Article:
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NACDS welcomes bill targeting fair interchange fees
May 17th, 2010
ALEXANDRIA, Va. – An amendment to pending legislation in the Senate aims to help ensure that the interchange fees retailers pay to allow customers to use debit cards are fair, according to the National Association of Chain Drug Stores.
NACDS said Monday that in a bipartisan 64-33 vote, the Senate approved Senate Amendment 3932, submitted by Senate Majority Whip Richard Durbin (D., Ill.). The Durbin amendment to S. 3217, the Restoring American Financial Stability Act of 2010, seeks to make sure that interchange "swipe fees" that small businesses and retailers are charged for accepting debit cards are "reasonable and proportional" to the costs incurred by financial institutions such as banks and credit unions.
"On behalf of the NACDS retail members, I want to thank the amendment's co-sponsors, Sens. Durbin, Sanders, Cardin and Specter, for leveling the economic playing field for merchants and consumers," Steve Anderson, NACDS president and chief executive officer, said in a statement. "This has been a top priority for the retail community for some time, and the Senate's action is a positive step forward for fairness for consumers and retailers alike."
NACDS — whose members include chain drug stores as well as supermarket chains and other mass retailers — noted in a letter to lawmakers that interchange fees have escalated at a time when businesses are trying to spur growth and consumers are sensitive to price hikes.
"Unless relief is granted, interchange 'swipe fees,' which amounted to $48 billion in 2008, will continue to rise as card companies and issuing banks seek even higher profits, primarily on the backs of our organizations’ members," NACDS wrote in the letter, sent in the middle of last week. "This comes at a time when businesses, state agencies and charities — all of whom pay interchange fees — are struggling to help the economy grow again and when consumers can least afford pricing increases.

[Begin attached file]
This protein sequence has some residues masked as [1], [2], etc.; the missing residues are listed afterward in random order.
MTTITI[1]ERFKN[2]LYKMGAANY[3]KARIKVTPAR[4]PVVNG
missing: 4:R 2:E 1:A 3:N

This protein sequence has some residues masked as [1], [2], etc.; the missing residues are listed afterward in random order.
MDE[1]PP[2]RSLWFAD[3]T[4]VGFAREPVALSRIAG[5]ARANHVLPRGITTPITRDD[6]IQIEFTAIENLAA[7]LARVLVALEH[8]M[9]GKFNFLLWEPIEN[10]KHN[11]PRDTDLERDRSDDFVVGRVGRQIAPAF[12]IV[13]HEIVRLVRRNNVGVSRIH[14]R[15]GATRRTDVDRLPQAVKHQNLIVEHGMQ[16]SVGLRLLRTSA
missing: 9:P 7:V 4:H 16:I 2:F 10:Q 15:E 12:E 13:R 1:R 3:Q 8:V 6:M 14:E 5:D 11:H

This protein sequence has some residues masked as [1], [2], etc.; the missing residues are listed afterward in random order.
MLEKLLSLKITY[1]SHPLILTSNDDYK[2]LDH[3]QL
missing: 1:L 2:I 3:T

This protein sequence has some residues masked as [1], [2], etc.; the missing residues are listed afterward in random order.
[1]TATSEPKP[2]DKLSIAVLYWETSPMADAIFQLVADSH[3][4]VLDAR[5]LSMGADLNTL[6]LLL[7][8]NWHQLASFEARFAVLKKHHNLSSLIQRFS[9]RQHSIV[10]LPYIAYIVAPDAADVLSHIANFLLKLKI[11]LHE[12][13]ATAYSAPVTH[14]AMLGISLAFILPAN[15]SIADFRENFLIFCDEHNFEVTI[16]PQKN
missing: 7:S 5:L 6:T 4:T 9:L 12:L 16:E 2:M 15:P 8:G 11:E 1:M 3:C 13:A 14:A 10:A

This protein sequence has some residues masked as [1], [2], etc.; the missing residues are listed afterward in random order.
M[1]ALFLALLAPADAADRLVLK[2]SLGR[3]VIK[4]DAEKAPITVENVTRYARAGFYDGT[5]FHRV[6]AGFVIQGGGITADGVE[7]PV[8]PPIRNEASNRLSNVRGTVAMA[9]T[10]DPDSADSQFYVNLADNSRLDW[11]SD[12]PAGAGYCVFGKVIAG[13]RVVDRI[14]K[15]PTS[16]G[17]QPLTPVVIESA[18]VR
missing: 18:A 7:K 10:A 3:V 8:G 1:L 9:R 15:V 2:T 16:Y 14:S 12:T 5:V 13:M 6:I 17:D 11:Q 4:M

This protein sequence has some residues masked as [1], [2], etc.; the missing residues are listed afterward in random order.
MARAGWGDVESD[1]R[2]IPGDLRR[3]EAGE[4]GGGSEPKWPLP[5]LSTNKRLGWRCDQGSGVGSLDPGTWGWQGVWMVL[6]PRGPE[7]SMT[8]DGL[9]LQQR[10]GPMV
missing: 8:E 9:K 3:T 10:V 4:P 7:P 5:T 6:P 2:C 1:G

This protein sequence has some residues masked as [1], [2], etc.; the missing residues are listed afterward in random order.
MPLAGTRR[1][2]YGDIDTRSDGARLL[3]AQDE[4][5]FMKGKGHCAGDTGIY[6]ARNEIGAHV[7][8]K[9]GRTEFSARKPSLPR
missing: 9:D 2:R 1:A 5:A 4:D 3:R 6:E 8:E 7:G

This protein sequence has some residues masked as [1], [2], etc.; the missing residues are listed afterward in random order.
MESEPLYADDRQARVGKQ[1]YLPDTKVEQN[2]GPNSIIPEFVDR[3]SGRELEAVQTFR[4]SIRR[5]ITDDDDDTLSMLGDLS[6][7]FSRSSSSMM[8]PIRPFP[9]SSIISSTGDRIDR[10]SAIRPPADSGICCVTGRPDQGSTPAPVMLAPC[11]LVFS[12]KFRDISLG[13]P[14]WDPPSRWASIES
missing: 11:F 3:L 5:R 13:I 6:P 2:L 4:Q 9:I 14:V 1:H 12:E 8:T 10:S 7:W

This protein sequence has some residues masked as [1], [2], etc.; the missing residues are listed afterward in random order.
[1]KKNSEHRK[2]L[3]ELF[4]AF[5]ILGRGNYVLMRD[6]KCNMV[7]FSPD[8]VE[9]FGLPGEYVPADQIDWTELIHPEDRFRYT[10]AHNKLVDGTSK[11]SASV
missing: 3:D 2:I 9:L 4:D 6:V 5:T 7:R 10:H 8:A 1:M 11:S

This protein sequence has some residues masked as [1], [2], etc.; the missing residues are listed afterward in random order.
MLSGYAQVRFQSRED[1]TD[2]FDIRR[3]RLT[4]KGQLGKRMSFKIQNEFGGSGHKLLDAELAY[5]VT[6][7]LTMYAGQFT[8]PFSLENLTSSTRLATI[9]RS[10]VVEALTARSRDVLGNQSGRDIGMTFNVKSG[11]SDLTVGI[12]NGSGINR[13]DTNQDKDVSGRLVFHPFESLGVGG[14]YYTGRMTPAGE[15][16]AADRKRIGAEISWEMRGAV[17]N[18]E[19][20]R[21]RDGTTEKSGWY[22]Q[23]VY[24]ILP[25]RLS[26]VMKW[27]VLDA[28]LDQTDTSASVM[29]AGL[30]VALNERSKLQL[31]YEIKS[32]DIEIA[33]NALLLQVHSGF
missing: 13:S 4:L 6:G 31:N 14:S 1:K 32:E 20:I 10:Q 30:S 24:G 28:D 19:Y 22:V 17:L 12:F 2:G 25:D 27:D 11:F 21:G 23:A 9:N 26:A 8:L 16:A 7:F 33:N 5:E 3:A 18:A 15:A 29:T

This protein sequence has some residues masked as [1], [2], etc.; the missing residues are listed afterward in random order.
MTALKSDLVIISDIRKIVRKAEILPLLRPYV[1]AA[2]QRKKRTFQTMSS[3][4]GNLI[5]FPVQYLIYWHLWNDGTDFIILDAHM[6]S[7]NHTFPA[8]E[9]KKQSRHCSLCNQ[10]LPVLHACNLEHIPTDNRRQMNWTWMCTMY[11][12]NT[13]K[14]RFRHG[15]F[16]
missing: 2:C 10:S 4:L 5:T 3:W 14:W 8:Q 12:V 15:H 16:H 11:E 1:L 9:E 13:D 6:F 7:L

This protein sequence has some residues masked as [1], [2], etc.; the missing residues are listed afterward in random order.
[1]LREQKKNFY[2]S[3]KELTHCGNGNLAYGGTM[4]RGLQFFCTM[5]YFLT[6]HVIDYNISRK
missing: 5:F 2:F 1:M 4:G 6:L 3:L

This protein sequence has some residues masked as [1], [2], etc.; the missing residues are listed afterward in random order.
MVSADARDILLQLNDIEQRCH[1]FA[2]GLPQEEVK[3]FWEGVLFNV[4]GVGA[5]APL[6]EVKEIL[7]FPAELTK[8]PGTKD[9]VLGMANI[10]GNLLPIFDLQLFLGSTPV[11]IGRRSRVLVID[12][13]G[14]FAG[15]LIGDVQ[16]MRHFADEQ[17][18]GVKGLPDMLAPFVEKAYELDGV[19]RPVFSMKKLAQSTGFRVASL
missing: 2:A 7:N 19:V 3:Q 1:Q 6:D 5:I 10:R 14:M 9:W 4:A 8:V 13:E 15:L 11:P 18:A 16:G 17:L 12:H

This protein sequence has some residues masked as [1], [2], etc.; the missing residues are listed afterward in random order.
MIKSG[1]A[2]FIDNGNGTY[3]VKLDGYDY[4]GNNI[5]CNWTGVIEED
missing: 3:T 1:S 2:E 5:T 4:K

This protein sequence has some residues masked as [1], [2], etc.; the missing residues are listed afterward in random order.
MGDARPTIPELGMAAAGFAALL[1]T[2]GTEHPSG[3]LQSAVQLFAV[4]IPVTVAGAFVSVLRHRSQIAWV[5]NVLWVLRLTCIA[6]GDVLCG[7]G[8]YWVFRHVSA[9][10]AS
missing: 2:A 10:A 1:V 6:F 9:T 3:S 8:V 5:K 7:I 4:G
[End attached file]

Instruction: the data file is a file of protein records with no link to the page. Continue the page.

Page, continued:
"Despite Congress' efforts to reign in abusive practices, credit card companies continue to take advantage of a major loophole in financial regulation. In fact, they announced interchange rate increases just months after the passage of the Credit Card Accountability, Responsibility and Disclosure Act of 2009, effectively circumventing many of the reforms
instituted by Congress," the association pointed out in the letter.
The Durbin amendment would give retailers the option of offering customer discounts and consumer incentives for those who pay in cash or other debit/credit means, as well as task the Federal Reserve with enhanced regulatory powers over some interchange swipe fees, according to NACDS.
At presstime, the amended American Financial Stability Act of 2010 had yet to be approved by the Senate, and the bill still needs to pass the House of Representatives in identical form before it can be presented to President Obama to be signed into law.